cutting an ice sculpture with a chainsaw

quick tips

Kind of still working on this section (sorry), but it’s almost done. (probably) All 6 of the quick tips archives are available in the secrets blog or you can click the numbered links below to go straight to them.

quick tips on sculpting ice

This a collection of little bits of sometimes random ice information that aren’t yet worth a whole blog entry. When there are ten tips, they’ll be archived in the blog so that they’re easy to find and a new list will be started. Some of these tips might later turn into full blog entries or show up in videos or designs. Comments on these techniques or want to suggest your own tips? You can comment below. If I add your idea to the list, you’ll get full credit, of course. Archives: #1, #2, #3, #4, #5, #6.

1. handtruck padding

A simple way to make your handtruck more ice carving-friendly is to cover the handtruck tubing where it comes into contact with ice with pipe insulation. Use duct tape to attach cut lengths of insulation to the handtruck and you will get a little more padding to protect your sculptures. Also, ice won’t slide off the dolly as easily and if you have a metal handtruck, then the insulation will keep the warm metal from melting marks into your ice. (3/24/08)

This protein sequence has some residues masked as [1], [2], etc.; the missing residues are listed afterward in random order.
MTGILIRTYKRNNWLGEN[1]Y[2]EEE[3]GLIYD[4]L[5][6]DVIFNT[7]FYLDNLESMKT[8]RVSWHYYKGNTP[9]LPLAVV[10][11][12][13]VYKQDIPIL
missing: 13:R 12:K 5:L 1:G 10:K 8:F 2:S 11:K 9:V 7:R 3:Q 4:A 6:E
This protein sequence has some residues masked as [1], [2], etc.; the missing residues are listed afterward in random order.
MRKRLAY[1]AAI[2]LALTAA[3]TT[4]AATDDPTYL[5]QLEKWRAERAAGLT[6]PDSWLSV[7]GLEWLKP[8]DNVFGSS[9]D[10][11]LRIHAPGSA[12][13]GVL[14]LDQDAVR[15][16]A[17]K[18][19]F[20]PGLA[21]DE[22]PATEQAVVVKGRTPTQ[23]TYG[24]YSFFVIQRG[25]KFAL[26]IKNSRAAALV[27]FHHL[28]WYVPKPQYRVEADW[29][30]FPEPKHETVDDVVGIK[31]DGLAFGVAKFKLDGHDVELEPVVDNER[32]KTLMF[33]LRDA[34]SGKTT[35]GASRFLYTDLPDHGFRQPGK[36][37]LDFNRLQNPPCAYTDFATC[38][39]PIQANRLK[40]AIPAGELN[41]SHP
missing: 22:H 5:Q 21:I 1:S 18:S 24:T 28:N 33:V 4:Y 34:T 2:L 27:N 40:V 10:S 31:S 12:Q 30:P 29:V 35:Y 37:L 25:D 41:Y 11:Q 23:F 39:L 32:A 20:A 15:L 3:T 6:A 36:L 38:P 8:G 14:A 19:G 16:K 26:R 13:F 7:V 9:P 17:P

2. handtruck wheels

Heavy duty handtrucks with air-filled tires are great for moving blocks of ice and some heavy carvings because they keep the load low to the ground while the air-filled tires absorb a lot of the bumps. Unfortunately, if you’ve ever had to move ice when you had a flat tire, then at that moment, you probably didn’t appreciate those tires. One possible solution is to replace the air-filled tires with solid rubber tires which are available at Home Depot and other places. You give away some of the shock absorption, but you get better reliability. (3/22/08)
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